“Speed really matters now.  That doesn’t mean that the game has changed to a completely north to south (end to end) game.  There’s still going to be east to west (side to side) play.  You’re still going to be needing to pick your spots and be making passes up the ice but no longer will players be kind of dipsy doodling around in unrealistic ways trying to get the defense to bite for those reasons.  It’s more realistic in that if you can catch a defender actually pivoting and trying to transition you’ll be more successful there.  So when I see a hole I can hustle and push the puck ahead.  That’s actually a change as well.  With our ‘push puck’ last year we were releasing the puck only, so it was out of your control.  There were some benefits there but when we looked at the pro players we saw that they don’t push the puck so far that it’s out of their grasp.  They’re in control of that puck, it’s on the tip of their stick but they’re only pushing it a little bit ahead.  So that was a change with just the sense of hustling with the puck.  It also makes you a little less agile, you can’t turn as easily out of that and the higher speed you’re going that’s where the physics come into play and the momentum comes into play and becomes more of a factor.  So if I really fly up the wing and try to cut in, my controller will actually vibrate and I can feel that I’ve got that edge and I can’t just turn on a dime.  There’s even the potential, if I go past that edge, of falling.  Last year you could fall if you were doing a lot of quick tight turns, but this year it’s more based on the physicality of what you’re actually doing, how fast you’re actually going and how fast you’re trying to cut because we found last year that people were confused about why they were falling.  Now you’re given that warning that you’re cutting tight, and you have to make the decision of whether you’re willing to risk that or not.”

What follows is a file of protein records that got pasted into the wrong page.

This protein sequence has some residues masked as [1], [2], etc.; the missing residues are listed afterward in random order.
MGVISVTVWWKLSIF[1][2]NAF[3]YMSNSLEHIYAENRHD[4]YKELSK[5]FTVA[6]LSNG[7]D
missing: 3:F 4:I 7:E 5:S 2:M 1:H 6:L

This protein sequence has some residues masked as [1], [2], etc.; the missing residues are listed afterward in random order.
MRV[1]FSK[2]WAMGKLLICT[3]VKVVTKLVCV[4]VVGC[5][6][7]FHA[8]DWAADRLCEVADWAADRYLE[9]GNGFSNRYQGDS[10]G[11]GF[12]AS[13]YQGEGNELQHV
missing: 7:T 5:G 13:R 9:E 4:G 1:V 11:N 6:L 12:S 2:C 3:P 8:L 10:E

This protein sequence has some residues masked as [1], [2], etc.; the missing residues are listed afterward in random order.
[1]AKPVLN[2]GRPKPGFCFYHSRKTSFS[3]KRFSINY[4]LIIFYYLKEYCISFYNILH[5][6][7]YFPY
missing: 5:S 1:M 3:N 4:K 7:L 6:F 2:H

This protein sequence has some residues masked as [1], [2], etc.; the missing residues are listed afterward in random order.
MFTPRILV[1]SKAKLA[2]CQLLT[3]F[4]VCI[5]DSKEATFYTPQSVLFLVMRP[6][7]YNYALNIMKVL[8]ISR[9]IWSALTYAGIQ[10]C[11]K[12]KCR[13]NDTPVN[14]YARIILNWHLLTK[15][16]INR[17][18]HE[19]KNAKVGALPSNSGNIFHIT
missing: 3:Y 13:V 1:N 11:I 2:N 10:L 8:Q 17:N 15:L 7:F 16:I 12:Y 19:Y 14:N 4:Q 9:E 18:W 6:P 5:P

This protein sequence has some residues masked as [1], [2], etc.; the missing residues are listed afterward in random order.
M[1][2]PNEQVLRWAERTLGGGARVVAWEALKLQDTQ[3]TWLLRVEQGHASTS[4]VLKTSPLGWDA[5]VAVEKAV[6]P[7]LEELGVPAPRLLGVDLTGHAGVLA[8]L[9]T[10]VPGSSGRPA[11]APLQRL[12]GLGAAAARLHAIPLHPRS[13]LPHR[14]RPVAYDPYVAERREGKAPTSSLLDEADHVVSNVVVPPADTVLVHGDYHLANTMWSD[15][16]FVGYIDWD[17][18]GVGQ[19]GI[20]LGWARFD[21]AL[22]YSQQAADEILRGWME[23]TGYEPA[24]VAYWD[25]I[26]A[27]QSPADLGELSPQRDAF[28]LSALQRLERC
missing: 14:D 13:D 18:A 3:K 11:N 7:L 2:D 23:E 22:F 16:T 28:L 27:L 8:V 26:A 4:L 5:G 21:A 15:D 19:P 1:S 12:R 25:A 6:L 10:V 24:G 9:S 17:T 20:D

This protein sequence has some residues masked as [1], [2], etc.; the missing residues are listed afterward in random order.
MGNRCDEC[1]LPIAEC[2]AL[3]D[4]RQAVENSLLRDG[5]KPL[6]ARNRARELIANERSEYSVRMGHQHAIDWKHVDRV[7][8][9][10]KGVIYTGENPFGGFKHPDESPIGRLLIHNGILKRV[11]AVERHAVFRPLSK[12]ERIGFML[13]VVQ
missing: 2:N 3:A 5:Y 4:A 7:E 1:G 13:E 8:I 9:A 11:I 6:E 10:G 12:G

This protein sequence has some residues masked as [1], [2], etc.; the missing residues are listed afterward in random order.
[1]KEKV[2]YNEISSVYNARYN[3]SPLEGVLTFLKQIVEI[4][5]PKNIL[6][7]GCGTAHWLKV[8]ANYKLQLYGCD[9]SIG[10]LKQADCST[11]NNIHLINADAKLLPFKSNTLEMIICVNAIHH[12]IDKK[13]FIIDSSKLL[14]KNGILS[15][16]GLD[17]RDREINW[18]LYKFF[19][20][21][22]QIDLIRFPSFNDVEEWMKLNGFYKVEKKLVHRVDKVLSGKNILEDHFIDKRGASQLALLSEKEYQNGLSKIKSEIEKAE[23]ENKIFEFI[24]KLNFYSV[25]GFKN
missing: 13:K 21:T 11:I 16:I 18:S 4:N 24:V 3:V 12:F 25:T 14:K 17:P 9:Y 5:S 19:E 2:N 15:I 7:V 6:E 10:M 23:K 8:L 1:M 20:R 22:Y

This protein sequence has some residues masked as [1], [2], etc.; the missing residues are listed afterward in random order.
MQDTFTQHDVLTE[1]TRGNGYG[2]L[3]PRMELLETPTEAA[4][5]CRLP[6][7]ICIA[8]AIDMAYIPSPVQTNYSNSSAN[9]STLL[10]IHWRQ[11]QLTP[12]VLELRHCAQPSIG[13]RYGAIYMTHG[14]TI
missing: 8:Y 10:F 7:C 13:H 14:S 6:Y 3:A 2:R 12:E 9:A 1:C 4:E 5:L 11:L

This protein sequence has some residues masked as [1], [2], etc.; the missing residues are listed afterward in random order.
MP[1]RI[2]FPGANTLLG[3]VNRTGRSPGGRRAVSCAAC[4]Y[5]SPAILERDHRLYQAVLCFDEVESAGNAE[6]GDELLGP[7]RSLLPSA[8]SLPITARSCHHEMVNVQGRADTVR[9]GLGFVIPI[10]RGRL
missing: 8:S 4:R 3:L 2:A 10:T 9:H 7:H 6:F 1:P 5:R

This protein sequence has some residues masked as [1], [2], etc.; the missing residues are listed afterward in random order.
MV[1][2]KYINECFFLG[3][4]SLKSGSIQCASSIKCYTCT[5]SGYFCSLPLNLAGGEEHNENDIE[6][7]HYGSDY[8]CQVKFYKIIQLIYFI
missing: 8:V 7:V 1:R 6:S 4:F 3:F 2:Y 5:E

There’s only one Erik Karlsson

True Performance Skating creates better player differentiation.  Playing with a NHL star like Claude Giroux now feels different than playing with a fourth line grinder.   Ross explained, “We do have the ability to change the widths and lengths of player’s skating strides so there’s going to be a bigger difference between players in NHL 13 than there was in 12.  With the speed being such a factor we didn’t want every player to be able to blow by their opponents, so while we’ve always had ratings in the game for acceleration, speed and agility, which all play into skating they will have a much bigger effect with the new skating system.  We didn’t change the core concepts of what was working in the game, but now we can utilize them to a much greater level.  You’ll see greater player differentiation because there’s a greater range in those ratings. Last year, because of the limitations in our old skating engine, you could basically skate backwards as fast as you could skate forwards.  So once you had a player sized up, they’d never be able to beat you on the outside whereas skaters in NHL 13 at full speed will be much faster going forwards than backwards, as well as being more agile and mobile. They can beat you wide. That means that the defensive player has to use their own toolset, to read and react, and push the offensive player wide, so they don’t allow the forward a clear path to the net.”